Apology to breast cancer patient after ‘horrific’ results of cosmetic surgery

NHS Trust pays £62,000 to woman in bungled ops
A breast cancer victim has been awarded £62,000 compensation by the East Kent Hospitals NHS Trust after a series of botched operations left her disfigured.The initial surgery was carried out by Consultant Surgeon, David Jackson, who was employed at the Kent and Canterbury Hospital at the time and also worked at the Chaucer Hospital in Canterbury.
The patient, Pauline Gevaux, from River, near Dover, who is now 45, had to have a complete right breast mastectomy in 2002 and later her left breast partially removed.
She underwent cosmetic reconstructive surgery in 2004, also by Mr Jackson, but was horrified by the results which she said left her with different sized and shaped breasts and ugly cross-hatch stitching.  A further operation to put in an implant was also unsatisfactory.
Mrs Gevaux eventually had to see a specialist plastic surgeon at East Grinstead Hospital to try and correct the defects.
Her case was taken up by medical negligence specialist Darren Tamplin, who is a partner in the Canterbury based firm Fairweathers Solicitors.
It has resulted in the compensation being awarded for her scarring and emotional trauma which was agreed by the National Health Service Litigation Authority, acting for the Trust.
Mrs Gevaux said: “My primary reason for bringing this case was to expose the extent that I was let down by the surgeon and to prevent anyone else suffering the same way.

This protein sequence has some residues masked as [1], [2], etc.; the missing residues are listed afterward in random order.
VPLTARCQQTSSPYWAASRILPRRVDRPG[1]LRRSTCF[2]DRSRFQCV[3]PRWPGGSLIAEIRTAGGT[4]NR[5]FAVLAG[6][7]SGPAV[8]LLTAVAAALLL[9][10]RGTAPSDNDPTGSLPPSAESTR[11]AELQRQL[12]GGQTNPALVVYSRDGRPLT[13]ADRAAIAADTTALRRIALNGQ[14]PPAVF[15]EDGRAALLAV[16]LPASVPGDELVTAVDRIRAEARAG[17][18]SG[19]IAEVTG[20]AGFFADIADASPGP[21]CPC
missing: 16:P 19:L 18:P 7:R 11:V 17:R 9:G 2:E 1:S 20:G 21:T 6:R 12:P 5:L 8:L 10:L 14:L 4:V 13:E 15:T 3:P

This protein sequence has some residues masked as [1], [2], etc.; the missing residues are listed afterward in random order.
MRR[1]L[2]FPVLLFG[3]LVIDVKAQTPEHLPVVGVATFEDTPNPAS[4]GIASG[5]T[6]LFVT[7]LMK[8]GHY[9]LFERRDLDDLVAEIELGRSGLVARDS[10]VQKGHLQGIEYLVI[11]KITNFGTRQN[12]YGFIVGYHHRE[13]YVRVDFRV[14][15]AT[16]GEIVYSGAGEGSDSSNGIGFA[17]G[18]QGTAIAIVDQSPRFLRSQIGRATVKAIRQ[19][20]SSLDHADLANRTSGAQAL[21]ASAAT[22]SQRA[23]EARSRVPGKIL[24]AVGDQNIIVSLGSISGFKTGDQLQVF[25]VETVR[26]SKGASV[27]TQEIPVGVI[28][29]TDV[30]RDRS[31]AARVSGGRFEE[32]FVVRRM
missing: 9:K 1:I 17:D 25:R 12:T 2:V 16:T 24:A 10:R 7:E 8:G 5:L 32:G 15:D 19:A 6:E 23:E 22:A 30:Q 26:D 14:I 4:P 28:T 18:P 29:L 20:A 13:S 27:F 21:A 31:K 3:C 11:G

“I am happy that this horrific chapter in my life has come to an end and the case has settled.”  
Her solicitor, Mr Tamplin added: “The real tragedy of this case can be summed up by an expert plastic surgeon’s report which said that, had the original surgery been done competently, then two further procedures would have dealt with the breast asymmetry.  
“As it was, Pauline required a further four operations that should have been completely unnecessary.”
Dr Neil Martin, medical director of the East Kent Hospitals University NHS Foundation Trust, said: “On behalf of the Trust I would like to apologise to Mrs Gevaux for the distress that has been caused by our former surgeon’s work.  We wish her and her family well for the future.”
Mr Jackson, who lives in Nackington Road, Canterbury, left the employment of the Trust and the private Chaucer Hospital in Canterbury in 2007.  He is suspended by the General Medical Council.
Reproduced with the permission of the Kentish Gazette, part of the KM Group – http://www.kentonline.co.uk/kentish_express/news.aspx